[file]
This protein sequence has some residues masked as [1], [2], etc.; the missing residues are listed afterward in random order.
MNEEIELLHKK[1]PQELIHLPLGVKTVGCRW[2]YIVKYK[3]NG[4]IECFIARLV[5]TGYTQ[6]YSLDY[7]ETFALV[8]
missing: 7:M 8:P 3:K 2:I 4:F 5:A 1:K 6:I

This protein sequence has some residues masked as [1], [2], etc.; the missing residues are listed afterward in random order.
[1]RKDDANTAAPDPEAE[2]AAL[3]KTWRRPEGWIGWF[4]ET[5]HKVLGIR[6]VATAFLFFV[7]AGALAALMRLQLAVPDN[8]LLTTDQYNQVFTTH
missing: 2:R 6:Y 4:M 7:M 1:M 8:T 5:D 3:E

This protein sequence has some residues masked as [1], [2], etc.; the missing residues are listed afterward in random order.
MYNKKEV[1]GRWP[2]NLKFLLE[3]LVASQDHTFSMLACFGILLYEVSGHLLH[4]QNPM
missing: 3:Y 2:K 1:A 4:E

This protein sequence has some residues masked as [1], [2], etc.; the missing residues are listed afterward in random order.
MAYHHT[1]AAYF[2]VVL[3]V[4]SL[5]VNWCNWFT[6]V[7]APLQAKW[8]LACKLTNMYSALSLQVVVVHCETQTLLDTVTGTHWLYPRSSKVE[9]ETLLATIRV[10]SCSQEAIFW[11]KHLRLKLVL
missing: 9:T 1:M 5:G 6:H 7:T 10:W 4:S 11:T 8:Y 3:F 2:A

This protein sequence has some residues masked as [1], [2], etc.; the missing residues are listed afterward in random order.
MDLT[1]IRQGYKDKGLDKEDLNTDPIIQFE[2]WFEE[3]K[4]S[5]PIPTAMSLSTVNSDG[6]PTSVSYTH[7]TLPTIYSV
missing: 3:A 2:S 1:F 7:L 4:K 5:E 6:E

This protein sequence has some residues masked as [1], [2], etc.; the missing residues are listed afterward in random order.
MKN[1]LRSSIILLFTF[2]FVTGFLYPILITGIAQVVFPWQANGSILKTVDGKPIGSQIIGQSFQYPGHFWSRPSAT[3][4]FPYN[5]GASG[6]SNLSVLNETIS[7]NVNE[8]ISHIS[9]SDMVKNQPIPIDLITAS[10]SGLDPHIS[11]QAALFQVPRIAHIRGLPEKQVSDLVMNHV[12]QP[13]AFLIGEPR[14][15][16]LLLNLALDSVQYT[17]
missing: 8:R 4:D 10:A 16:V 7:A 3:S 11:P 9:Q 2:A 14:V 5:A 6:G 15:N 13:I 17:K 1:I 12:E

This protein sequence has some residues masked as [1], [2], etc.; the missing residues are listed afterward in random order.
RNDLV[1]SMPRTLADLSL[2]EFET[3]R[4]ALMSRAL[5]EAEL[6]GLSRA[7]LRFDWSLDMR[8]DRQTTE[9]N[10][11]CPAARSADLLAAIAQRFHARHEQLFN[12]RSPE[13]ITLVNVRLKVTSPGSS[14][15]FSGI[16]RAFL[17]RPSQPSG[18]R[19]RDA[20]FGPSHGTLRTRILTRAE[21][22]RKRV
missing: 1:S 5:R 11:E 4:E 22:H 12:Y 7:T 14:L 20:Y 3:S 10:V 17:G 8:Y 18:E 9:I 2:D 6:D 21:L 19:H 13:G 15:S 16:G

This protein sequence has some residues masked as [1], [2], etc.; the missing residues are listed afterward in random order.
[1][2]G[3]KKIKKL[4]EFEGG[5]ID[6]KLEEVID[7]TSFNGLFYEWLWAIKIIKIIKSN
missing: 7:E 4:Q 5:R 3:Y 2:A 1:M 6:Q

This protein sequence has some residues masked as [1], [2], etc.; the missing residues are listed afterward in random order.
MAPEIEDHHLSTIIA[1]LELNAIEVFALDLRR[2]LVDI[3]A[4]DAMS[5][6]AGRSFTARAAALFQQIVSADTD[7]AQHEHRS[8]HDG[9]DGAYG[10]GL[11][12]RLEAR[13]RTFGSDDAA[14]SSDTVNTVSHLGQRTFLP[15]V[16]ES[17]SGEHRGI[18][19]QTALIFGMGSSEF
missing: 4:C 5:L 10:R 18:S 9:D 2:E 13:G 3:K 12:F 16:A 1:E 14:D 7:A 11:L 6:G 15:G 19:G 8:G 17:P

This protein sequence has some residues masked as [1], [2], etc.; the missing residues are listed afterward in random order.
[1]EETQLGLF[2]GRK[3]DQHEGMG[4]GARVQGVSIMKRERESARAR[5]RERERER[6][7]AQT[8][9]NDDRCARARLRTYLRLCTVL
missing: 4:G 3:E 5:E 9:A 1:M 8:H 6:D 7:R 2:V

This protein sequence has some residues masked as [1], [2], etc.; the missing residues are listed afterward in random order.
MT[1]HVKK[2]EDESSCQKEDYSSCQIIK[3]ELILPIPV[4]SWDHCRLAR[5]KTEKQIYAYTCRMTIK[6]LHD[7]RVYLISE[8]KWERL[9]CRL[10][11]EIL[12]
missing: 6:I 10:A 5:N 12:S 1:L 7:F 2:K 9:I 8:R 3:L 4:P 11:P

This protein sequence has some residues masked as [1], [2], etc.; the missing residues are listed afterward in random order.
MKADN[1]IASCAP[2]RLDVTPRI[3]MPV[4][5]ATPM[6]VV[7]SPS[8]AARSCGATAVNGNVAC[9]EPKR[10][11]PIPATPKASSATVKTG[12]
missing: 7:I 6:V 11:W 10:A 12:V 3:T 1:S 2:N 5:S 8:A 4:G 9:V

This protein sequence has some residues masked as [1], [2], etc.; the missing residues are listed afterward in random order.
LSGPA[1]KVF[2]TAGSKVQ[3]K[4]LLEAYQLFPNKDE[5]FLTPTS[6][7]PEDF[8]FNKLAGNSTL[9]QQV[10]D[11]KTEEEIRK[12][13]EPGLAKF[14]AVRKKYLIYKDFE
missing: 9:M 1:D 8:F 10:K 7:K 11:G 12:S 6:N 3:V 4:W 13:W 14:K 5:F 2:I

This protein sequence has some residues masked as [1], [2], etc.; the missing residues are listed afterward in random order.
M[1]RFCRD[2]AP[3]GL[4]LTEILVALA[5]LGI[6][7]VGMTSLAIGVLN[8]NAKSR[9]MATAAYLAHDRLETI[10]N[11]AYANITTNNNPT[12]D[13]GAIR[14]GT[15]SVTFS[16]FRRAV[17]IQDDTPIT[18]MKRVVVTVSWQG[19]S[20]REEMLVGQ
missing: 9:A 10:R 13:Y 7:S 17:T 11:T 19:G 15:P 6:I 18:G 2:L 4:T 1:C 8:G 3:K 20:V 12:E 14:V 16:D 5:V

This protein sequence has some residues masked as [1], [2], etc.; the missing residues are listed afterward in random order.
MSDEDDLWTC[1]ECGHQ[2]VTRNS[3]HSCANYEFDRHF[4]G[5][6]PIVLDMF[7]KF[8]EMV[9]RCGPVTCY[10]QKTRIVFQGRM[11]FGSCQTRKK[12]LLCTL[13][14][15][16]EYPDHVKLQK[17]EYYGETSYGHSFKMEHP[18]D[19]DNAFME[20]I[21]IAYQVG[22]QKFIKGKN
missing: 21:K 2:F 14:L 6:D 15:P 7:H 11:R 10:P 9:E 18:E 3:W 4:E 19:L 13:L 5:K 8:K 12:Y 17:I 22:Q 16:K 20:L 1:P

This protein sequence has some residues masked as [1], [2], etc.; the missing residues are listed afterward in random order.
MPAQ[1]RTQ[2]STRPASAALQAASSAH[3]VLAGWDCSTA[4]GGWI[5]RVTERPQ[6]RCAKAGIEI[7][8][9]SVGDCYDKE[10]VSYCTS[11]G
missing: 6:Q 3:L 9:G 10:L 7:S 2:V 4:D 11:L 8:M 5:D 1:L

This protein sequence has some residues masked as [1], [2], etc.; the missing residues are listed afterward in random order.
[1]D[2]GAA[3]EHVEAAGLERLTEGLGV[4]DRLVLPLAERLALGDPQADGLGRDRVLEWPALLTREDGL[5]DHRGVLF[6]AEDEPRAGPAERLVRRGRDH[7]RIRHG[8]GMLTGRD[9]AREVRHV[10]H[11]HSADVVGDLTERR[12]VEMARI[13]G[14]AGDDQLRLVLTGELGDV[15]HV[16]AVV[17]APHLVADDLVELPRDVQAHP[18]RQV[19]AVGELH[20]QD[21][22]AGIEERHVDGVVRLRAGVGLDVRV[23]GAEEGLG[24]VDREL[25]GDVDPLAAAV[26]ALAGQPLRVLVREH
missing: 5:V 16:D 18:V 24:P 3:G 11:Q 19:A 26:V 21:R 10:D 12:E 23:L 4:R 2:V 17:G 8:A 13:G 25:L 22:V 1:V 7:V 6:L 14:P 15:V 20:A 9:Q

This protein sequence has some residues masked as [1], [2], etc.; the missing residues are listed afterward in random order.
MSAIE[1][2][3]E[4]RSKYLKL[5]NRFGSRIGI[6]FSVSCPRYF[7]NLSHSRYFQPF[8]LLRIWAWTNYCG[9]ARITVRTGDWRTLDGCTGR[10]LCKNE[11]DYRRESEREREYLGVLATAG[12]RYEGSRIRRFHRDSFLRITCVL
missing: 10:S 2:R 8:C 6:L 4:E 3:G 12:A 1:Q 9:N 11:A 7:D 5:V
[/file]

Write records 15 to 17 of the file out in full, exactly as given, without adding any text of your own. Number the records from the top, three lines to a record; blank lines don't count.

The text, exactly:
This protein sequence has some residues masked as [1], [2], etc.; the missing residues are listed afterward in random order.
MSDEDDLWTC[1]ECGHQ[2]VTRNS[3]HSCANYEFDRHF[4]G[5][6]PIVLDMF[7]KF[8]EMV[9]RCGPVTCY[10]QKTRIVFQGRM[11]FGSCQTRKK[12]LLCTL[13][14][15][16]EYPDHVKLQK[17]EYYGETSYGHSFKMEHP[18]D[19]DNAFME[20]I[21]IAYQVG[22]QKFIKGKN
missing: 21:K 2:F 14:L 6:D 15:P 7:H 11:R 10:P 9:E 18:E 3:W 4:E 19:L 13:L 5:K 8:K 12:Y 17:I 22:Q 16:K 20:L 1:P

This protein sequence has some residues masked as [1], [2], etc.; the missing residues are listed afterward in random order.
MPAQ[1]RTQ[2]STRPASAALQAASSAH[3]VLAGWDCSTA[4]GGWI[5]RVTERPQ[6]RCAKAGIEI[7][8][9]SVGDCYDKE[10]VSYCTS[11]G
missing: 6:Q 3:L 9:G 10:L 7:S 2:V 4:D 11:L 8:M 5:D 1:L

This protein sequence has some residues masked as [1], [2], etc.; the missing residues are listed afterward in random order.
[1]D[2]GAA[3]EHVEAAGLERLTEGLGV[4]DRLVLPLAERLALGDPQADGLGRDRVLEWPALLTREDGL[5]DHRGVLF[6]AEDEPRAGPAERLVRRGRDH[7]RIRHG[8]GMLTGRD[9]AREVRHV[10]H[11]HSADVVGDLTERR[12]VEMARI[13]G[14]AGDDQLRLVLTGELGDV[15]HV[16]AVV[17]APHLVADDLVELPRDVQAHP[18]RQV[19]AVGELH[20]QD[21][22]AGIEERHVDGVVRLRAGVGLDVRV[23]GAEEGLG[24]VDREL[25]GDVDPLAAAV[26]ALAGQPLRVLVREH
missing: 5:V 16:D 18:V 24:P 3:G 11:Q 19:A 26:V 21:R 10:D 12:E 23:L 4:R 2:V 17:G 8:A 13:G 25:L 22:V 1:V 7:V 6:L 14:P 15:V 20:A 9:Q